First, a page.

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  • rev8 Gravity Load Simulator paper

    Rights statement: This is the author’s version of a work that was accepted for publication in Structures. Changes resulting from the publishing process, such as peer review, editing, corrections, structural formatting, and other quality control mechanisms may not be reflected in this document. Changes may have been made to this work since it was submitted for publication. A definitive version was subsequently published in Structures, 26, 2020 DOI: 10.1016/j.istruc.2020.03.052

    Accepted author manuscript, 936 KB, PDF document

    Available under license: CC BY-NC-ND

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The gravity load simulator – Re-visited

Research output: Contribution to journalJournal articlepeer-review

Published
<mark>Journal publication date</mark>1/08/2020
<mark>Journal</mark>structures
Volume26
Number of pages10
Pages (from-to)204-213
Publication StatusPublished
Early online date17/04/20
<mark>Original language</mark>English

Abstract

A review of loading arrangements for lateral buckling tests on pultruded glass fibre reinforced polymer (GFRP) beams is presented. It is suggested that the Gravity Load Simulator (GLS), used for similar tests on steel beams could also be used for lateral buckling tests on GFRP beams and, moreover, it could be analysed and designed using exact calculations rather than the iterative method used more than 50 years ago. This conclusion is demonstrated by re-analysing the old iteratively designed GLS. The exact analysis is then used to analyse and design a new GLS for lateral buckling tests on pultruded GFRP beams. The new GLS was fabricated from aluminium bar and plate and details of its overall dimensions and layout and the types of bearings used in its pin joints are described. Thereafter, the test arrangement and instrumentation used to demonstrate the GLS's accuracy, i.e. maintaining the horizontal translation of the jack's base as the GLS sways in the lateral buckling plane, is presented. It is shown that the GLS performs extremely well and its use in laboratory testing is illustrated.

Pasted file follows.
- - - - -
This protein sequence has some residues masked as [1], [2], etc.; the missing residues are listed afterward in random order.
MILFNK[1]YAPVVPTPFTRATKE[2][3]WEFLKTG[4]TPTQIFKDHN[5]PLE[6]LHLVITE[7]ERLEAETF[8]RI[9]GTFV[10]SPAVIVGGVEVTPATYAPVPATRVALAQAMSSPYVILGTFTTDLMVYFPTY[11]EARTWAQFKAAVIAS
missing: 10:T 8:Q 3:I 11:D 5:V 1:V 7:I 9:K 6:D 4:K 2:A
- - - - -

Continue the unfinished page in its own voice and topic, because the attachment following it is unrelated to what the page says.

Bibliographic note

This is the author’s version of a work that was accepted for publication in Structures. Changes resulting from the publishing process, such as peer review, editing, corrections, structural formatting, and other quality control mechanisms may not be reflected in this document. Changes may have been made to this work since it was submitted for publication. A definitive version was subsequently published in Structures, 26, 2020 DOI: 10.1016/j.istruc.2020.03.052